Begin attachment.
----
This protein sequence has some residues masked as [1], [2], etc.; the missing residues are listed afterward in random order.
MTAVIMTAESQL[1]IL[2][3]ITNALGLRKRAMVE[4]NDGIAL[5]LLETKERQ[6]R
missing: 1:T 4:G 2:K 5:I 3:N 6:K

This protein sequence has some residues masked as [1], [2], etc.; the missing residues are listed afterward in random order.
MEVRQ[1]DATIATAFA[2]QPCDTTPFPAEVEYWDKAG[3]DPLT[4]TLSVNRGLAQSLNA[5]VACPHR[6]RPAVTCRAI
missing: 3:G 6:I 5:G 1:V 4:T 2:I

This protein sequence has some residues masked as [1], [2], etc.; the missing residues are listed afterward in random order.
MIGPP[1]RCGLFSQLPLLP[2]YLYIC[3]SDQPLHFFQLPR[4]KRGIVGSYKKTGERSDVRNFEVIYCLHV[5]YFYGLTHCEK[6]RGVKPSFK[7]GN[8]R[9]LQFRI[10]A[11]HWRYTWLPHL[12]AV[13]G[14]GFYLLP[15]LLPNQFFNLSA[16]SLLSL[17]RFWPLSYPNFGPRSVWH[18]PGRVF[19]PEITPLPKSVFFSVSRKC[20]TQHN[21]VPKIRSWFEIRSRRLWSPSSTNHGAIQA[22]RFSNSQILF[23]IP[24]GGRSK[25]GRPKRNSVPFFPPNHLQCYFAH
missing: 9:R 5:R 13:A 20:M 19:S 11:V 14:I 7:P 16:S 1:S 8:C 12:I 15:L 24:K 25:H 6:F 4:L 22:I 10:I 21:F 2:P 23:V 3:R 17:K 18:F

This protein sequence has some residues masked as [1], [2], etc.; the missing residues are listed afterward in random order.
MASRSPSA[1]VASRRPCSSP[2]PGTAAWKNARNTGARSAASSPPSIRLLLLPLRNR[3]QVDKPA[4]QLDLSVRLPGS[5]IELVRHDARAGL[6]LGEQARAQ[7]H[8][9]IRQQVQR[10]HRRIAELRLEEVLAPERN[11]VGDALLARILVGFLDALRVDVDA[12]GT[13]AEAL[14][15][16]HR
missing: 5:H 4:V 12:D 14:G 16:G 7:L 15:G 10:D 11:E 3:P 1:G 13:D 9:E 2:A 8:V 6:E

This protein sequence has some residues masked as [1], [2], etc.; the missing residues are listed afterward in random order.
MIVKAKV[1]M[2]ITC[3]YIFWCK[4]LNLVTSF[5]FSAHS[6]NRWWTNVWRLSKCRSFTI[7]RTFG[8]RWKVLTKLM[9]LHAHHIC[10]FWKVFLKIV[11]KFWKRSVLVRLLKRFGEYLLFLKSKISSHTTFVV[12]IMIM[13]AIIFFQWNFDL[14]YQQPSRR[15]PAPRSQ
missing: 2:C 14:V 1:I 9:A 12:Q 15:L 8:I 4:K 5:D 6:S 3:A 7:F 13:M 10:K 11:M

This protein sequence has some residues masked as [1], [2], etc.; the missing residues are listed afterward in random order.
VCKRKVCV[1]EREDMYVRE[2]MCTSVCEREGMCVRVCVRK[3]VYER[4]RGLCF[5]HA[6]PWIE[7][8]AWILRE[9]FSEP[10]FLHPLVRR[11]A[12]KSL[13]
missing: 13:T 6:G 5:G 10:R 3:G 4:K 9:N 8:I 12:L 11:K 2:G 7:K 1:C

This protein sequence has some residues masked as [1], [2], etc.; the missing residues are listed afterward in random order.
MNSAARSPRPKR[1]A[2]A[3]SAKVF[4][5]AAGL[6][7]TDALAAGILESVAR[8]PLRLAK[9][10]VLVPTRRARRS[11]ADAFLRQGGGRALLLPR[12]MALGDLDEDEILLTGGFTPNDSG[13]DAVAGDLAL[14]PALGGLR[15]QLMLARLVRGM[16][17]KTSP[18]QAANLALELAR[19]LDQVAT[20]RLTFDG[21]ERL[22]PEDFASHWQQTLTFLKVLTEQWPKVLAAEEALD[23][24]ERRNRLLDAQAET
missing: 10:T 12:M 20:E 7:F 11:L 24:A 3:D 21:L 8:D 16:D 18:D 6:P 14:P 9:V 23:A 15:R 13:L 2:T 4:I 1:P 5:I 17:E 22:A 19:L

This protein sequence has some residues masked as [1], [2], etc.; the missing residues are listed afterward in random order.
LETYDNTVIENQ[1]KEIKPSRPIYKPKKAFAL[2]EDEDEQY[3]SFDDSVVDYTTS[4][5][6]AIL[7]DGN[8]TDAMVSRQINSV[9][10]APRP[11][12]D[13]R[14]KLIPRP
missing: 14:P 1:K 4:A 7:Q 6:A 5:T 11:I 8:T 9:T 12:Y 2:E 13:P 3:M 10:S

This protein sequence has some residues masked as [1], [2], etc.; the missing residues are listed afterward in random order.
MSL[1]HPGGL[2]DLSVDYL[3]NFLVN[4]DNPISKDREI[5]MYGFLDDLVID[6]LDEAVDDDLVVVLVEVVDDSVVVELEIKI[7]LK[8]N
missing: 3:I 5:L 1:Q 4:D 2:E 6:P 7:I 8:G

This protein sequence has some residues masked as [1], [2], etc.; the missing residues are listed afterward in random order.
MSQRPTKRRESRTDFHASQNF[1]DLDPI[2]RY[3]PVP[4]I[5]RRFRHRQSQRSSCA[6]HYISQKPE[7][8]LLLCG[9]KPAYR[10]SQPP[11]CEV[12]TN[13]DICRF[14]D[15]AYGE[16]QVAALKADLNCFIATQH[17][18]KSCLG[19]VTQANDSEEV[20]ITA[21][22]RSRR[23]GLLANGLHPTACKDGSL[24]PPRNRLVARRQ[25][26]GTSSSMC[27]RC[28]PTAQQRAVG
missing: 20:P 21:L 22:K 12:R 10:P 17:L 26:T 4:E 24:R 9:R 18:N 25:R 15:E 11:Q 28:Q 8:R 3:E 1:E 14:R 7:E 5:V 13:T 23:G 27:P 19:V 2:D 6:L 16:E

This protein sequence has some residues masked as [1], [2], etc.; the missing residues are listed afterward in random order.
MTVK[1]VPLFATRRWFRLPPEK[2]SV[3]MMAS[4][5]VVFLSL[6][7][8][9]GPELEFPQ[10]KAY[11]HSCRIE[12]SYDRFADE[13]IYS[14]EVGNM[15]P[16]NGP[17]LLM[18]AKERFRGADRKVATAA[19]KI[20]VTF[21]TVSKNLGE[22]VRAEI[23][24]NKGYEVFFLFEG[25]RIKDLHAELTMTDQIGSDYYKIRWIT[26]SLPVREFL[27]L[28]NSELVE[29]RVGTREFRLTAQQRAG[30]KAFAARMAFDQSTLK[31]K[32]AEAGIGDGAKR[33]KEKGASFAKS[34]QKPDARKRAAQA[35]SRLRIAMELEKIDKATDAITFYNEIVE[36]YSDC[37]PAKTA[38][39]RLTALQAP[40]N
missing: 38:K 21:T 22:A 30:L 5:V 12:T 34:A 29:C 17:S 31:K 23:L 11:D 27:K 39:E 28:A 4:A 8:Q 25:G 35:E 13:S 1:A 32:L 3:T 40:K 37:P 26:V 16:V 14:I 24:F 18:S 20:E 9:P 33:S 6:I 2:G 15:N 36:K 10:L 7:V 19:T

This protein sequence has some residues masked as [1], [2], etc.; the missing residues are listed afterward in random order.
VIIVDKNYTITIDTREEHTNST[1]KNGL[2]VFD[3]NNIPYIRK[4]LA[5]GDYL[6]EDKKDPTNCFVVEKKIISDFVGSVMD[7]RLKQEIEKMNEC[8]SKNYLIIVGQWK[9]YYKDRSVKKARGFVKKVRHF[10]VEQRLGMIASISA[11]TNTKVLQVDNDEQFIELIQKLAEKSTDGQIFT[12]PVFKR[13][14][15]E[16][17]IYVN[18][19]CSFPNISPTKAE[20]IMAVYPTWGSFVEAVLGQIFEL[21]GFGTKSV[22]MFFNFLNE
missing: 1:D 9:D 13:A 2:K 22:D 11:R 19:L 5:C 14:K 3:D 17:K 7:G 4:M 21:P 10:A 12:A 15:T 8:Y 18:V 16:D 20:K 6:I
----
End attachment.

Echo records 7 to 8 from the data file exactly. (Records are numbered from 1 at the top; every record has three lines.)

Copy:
This protein sequence has some residues masked as [1], [2], etc.; the missing residues are listed afterward in random order.
MNSAARSPRPKR[1]A[2]A[3]SAKVF[4][5]AAGL[6][7]TDALAAGILESVAR[8]PLRLAK[9][10]VLVPTRRARRS[11]ADAFLRQGGGRALLLPR[12]MALGDLDEDEILLTGGFTPNDSG[13]DAVAGDLAL[14]PALGGLR[15]QLMLARLVRGM[16][17]KTSP[18]QAANLALELAR[19]LDQVAT[20]RLTFDG[21]ERL[22]PEDFASHWQQTLTFLKVLTEQWPKVLAAEEALD[23][24]ERRNRLLDAQAET
missing: 10:T 12:M 20:E 7:F 11:L 24:A 3:D 21:L 8:D 16:D 18:D 6:P 14:P 9:V 23:A 15:R 13:L 2:T 4:I 1:P 5:I 17:E 22:A 19:L

This protein sequence has some residues masked as [1], [2], etc.; the missing residues are listed afterward in random order.
LETYDNTVIENQ[1]KEIKPSRPIYKPKKAFAL[2]EDEDEQY[3]SFDDSVVDYTTS[4][5][6]AIL[7]DGN[8]TDAMVSRQINSV[9][10]APRP[11][12]D[13]R[14]KLIPRP
missing: 14:P 1:K 4:A 7:Q 6:A 5:T 11:I 8:T 9:T 12:Y 2:E 13:P 3:M 10:S